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The compact crossover class has grown exponentially with manufacturers from across the world wanting in on this lucrative segment. The Volkswagen Tiguan has been a steady contender since 2007 and today, in second-generation guise, it goes up against the Audi Q3, BMW X1, and Volvo XC40.
To compete with the expanding waistlines of compact SUVs, the second-generation Tiguan has grown 59mm longer and 31mm wider. Flaunting the brand’s all-new design language, the Tiguan bears a strong resemblance to its older brother, the Touareg, but flaunts an aura of its own. The Tiguan’s presence is heightened with 20-inch Suzuka alloy wheels, chrome along its bodywork, and plenty of deep creases that make it look beefy and intimidating.
Matching its growth spurt on the outside, the Tiguan has grown on the inside and offers a lot more space than one would expect to find in a compact crossover. With practicality being the Tiguan’s strong point, it offers numerous cubby holes around the cabin, a sliding and reclining second row, and seats that fold in mighty practical 40-20-40 splits.
Adding to its comfort and practicality are folding tray tables for rear seat passengers, USB charging, and a tri-zone climate control system that ensures all occupants are at ease. If you’re still not sold, the Tiguan packs another trick up its sleeve in the form of boot space. At 685-liters behind the second row, the Tiguan offers a lot more than both its German rivals and its Swedish rival too.
Staying competitive in a crowded segment of the market and offering more than enough to lure young, affluent buyers, the 2019 Volkswagen Tiguan is armed with a full-length panoramic roof; an 8-inch infotainment screen that offers Apple CarPlay, Android Auto, and Smartphone Mirroring; and a banging 400-Watt DYNAUDIO sound system, amongst a long list of other features.
Specific to the driver, are Adaptive Cruise Control and speed limiter systems, a 12-inch display that allows them to view navigation, vehicle, and entertainment information in the instrument cluster, and an Automated Parallel Parking system that doesn’t work very well, but that’s forgivable for most automated parking systems out there seem to either want to go onto a pavement or into a car that’s already parked.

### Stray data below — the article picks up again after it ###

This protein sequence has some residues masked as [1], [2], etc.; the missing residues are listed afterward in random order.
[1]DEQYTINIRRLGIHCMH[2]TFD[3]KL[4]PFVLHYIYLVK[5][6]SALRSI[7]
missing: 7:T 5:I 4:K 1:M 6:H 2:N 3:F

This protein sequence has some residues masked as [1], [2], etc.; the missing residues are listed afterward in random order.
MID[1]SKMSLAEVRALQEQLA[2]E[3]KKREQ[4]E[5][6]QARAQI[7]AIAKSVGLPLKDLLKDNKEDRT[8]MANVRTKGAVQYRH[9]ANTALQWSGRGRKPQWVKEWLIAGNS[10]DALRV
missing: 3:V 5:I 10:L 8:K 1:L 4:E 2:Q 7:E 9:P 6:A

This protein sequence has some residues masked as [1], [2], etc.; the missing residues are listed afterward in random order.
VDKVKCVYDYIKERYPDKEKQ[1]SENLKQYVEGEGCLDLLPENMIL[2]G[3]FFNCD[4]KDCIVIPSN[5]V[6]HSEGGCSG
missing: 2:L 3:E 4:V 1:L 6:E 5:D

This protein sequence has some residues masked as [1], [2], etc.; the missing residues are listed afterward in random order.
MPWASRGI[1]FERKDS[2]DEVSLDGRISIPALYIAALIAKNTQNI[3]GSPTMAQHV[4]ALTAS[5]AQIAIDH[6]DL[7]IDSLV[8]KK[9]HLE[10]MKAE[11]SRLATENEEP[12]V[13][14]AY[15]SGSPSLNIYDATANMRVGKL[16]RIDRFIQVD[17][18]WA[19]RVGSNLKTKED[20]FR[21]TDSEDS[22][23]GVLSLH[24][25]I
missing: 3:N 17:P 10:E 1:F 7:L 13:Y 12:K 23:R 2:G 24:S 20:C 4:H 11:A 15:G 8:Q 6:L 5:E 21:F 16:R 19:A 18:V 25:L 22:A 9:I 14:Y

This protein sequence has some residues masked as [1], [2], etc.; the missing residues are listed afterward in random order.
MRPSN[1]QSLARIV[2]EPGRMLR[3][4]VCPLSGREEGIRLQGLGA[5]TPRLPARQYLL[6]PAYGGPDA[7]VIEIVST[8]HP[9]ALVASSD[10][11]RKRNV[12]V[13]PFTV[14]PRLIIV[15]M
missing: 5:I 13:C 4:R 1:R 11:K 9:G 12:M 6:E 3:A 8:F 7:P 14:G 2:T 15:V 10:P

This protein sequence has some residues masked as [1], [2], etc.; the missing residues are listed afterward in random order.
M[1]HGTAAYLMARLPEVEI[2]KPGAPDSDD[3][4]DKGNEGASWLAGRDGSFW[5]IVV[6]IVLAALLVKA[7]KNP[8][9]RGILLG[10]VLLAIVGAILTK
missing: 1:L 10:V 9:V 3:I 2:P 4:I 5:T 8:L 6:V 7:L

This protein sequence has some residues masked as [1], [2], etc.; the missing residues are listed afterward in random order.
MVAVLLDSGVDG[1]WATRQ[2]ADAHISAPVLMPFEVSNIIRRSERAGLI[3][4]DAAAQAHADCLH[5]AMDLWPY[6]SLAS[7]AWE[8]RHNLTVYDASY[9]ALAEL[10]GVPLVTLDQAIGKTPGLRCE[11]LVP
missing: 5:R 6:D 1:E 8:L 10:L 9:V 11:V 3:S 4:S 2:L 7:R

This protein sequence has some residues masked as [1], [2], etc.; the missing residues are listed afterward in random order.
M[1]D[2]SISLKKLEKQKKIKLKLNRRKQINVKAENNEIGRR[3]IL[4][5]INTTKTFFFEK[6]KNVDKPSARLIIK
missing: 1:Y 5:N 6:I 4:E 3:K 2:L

The Volkswagen Tiguan, though practical and good looking, has never ranked highly on the excitement scale. But things have changed, and that’s because of the 2.0-liter turbocharged petrol engine that it shares with the legendary hot hatch, the Golf GTI.
Depending on which drive mode is selected (Comfort, Normal, Sport, Individual) the Tiguan channels 220 horsepower through a 7-speed DSG gearbox with varying degrees of urgency. With the pedal to the metal, it will hit 100 km/h in 6.5-seconds and top out at 220 km/h. Impressive numbers for a family SUV.
Part of the excitement it delivers is also to do with the balance and engagement provided by the 4Motion All-Wheel-Drive system and an extremely precise steering wheel, making the Tiguan feel like a Golf GTI in stilettos. Just to be clear, that’s a wonderful thing, because the Golf is an amazing and engaging car to drive.
At AED 176,000, the Volkswagen Tiguan R-Line is better than its German and Swedish rivals, but it isn’t the best bang for your buck. What you should do is ditch the optional R-Line boy kit, save yourself AED 12,000, and settle for the Sport trim with the same phenomenal engine for just AED 164,000. It’s still a lot of money but it’s a lot of car too.